Polaris ATP: ATV Of The Year

With the 2004 All Terrain Pickup, Polaris has redefined the ATV. The ATP can haul more gear more easily than a rack-equipped ATV, plus, it remains a worthy trail machine. It’s what sets the ATP apart from pure utility machines, which carry tons of stuff but aren’t good for recreational riding. It also differentiates the ATP from pure ATVs, which are outfitted with racks alone.
For those reasons, and more, the editors of ATV Magazine awarded the ATP as the 2004 ATV Of The Year.
Not only does the ATP present options for carrying a load, it also gives buyers engine options. Polaris offers the ATP in two engine sizes: a 500 H.O. or 330cc engine.
The ATP’s front storage box can handle 90 pounds of gear in a water-resistant container. A pair of sealed fender storage compartments each keep 20 pounds of at-the-ready gear like maps, gloves or a wallet. Fitted on the rear of the machine, a 400-pound-capacity dump box can handle the biggest game, bags of seed or mounds of soil. (The 330’s cargo capacity is 250 pounds in the dump box.)
But the ATP is about more than hauling cargo. It also features a unique traction system that provides users three mode choices, depending on how they need to use the machine. As you would expect, users can choose from 2WD and all-wheel drive. In addition, a “Turf” mode allows users to choose one-wheel drive to increase turning radius and minimize damage to sensitive terrain.
Despite its working nature, the ATP doesn’t ride like you may think. Most of the time, it’s difficult to distinguish it from a Polaris Sportsman, the machine from which it’s based. The ATP can be ridden recreationally, providing its operator with an enjoyable and spirited ride.
Load the machine up and venture deep into the woods on a hunt; or across acres of ranch land; or across the yard with a load of rocks and you’ll see why the ATP is so much more.
That versatility is the reason that the ATP is the ATV Magazine ATV Of The Year.
Aside from the ATP, editors also awarded two “Best In Class” awards. One to the Yamaha Rhino — which doesn’t even fall into a class — and one to the Kawasaki Prairie 700.
The Rhino is unique in almost every way, from its four-wheel independent suspension to its powerful 660cc four stroke engine. The suspension features 12 inches of travel and the transmission uses the same CVT-style automatic transmission as the company’s flagship, the Grizzly 660. A large tilt bed with a high carrying capacity and a low center of gravity complete the package.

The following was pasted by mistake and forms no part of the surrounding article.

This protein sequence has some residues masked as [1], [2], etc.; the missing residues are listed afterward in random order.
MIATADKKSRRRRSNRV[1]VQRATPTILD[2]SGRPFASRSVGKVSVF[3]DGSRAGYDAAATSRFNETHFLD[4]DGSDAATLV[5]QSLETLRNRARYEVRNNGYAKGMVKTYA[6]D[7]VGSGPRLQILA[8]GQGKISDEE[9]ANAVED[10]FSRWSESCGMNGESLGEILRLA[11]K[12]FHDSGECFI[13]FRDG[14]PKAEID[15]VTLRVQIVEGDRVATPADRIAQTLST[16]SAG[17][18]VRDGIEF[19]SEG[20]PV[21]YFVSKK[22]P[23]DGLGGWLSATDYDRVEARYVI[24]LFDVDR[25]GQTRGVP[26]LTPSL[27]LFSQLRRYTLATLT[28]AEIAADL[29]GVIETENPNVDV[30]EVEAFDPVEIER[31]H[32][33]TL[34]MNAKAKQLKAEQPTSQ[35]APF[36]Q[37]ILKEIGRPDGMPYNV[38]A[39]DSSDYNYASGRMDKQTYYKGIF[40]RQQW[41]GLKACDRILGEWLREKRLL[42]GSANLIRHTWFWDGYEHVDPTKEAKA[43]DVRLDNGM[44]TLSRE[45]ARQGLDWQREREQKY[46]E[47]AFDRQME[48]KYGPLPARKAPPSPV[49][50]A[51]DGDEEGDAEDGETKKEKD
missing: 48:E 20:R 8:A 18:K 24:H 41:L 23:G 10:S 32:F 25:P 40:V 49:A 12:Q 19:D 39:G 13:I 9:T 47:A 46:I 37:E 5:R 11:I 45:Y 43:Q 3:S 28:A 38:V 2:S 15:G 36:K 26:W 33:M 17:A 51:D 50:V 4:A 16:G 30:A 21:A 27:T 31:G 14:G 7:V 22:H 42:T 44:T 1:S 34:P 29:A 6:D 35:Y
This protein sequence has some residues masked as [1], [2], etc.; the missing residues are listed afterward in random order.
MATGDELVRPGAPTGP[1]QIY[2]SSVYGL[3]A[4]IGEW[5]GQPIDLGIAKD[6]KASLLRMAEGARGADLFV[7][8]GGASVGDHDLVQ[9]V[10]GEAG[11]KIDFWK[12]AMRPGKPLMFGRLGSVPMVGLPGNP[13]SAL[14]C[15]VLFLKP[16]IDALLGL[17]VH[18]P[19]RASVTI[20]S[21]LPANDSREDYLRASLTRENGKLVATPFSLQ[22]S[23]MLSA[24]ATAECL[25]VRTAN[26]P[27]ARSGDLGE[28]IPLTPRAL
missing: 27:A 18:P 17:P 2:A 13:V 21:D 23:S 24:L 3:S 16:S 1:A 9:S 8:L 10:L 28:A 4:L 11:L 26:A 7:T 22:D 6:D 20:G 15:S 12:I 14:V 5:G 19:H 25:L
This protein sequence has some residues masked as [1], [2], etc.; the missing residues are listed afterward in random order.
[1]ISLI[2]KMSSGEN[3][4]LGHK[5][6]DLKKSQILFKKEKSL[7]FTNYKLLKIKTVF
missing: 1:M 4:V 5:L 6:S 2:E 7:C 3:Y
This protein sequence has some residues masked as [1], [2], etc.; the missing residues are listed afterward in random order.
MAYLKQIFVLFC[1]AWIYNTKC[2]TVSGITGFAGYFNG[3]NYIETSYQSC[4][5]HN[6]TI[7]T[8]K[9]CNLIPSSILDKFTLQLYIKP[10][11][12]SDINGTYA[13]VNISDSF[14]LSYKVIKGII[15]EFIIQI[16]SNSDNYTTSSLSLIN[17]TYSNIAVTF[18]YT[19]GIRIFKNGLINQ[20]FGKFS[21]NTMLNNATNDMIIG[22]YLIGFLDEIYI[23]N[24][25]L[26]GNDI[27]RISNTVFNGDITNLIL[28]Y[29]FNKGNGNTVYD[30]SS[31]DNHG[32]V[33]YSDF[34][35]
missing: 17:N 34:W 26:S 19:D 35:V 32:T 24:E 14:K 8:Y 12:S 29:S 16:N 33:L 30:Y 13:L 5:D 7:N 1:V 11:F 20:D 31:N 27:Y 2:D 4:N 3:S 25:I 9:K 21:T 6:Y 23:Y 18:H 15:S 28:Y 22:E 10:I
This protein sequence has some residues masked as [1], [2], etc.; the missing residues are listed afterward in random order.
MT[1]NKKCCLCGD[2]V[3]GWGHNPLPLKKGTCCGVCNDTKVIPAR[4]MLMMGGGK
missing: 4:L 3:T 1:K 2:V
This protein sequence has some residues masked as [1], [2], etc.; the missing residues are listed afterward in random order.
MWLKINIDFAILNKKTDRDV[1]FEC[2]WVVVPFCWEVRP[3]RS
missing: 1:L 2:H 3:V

Steep, rocky, rutted hillclimbs are no match for the Rhino. Neither are tight and twisty trails. If you desire hard work and maximum effort from a vehicle, the Rhino can do the job.
Two words are all it takes to give an accurate picture of the Kawasaki Prairie 700: smooth and powerful. The 700 delivers in nearly every category. It’s powerful on the bottom end and fast on top. It scales nearly any obstacle on the trail or in the woods, yet it doesn’t handle like a brute. In fact, it is one of the most comfortable machines in the Open class.
Aside from its incredible engine, the big Prairie offers a host of features that stand out against its competition. The variable differential lock control allows the rider to choose how much power to direct at a spinning front wheel. Get the machine stuck, simply pull the lever above the left grip to lock the front differential. As with the Prairie 650, the 700 has selectable 2WD/4WD with the touch of a button.
Kawasaki’s KEBC engine braking control system is one of the best engine braking systems available for a CVT-style machine. And it works without any hint of locking up the tires on wet or sandy terrain. It even measures the belt width every time the machine is turned off to optimize braking performance as the belt wears. Brakes are strong and smooth, with front discs and a unique oil-bathed disc system in the rear.
On the trail, the machine feels light and agile. It is stable and doesn’t get out of shape easily. It handles the whoops thanks to its MacPherson strut front end and piggyback shock in the rear. Plus it handles admirably in rough terrain loaded or unloaded. And loaded means 88 pounds up front and 176 in the back.
Class-leading power, comfortable ride and do-anything attitude make the Kawasaki Prairie 700 a sure bet for best in class honors.

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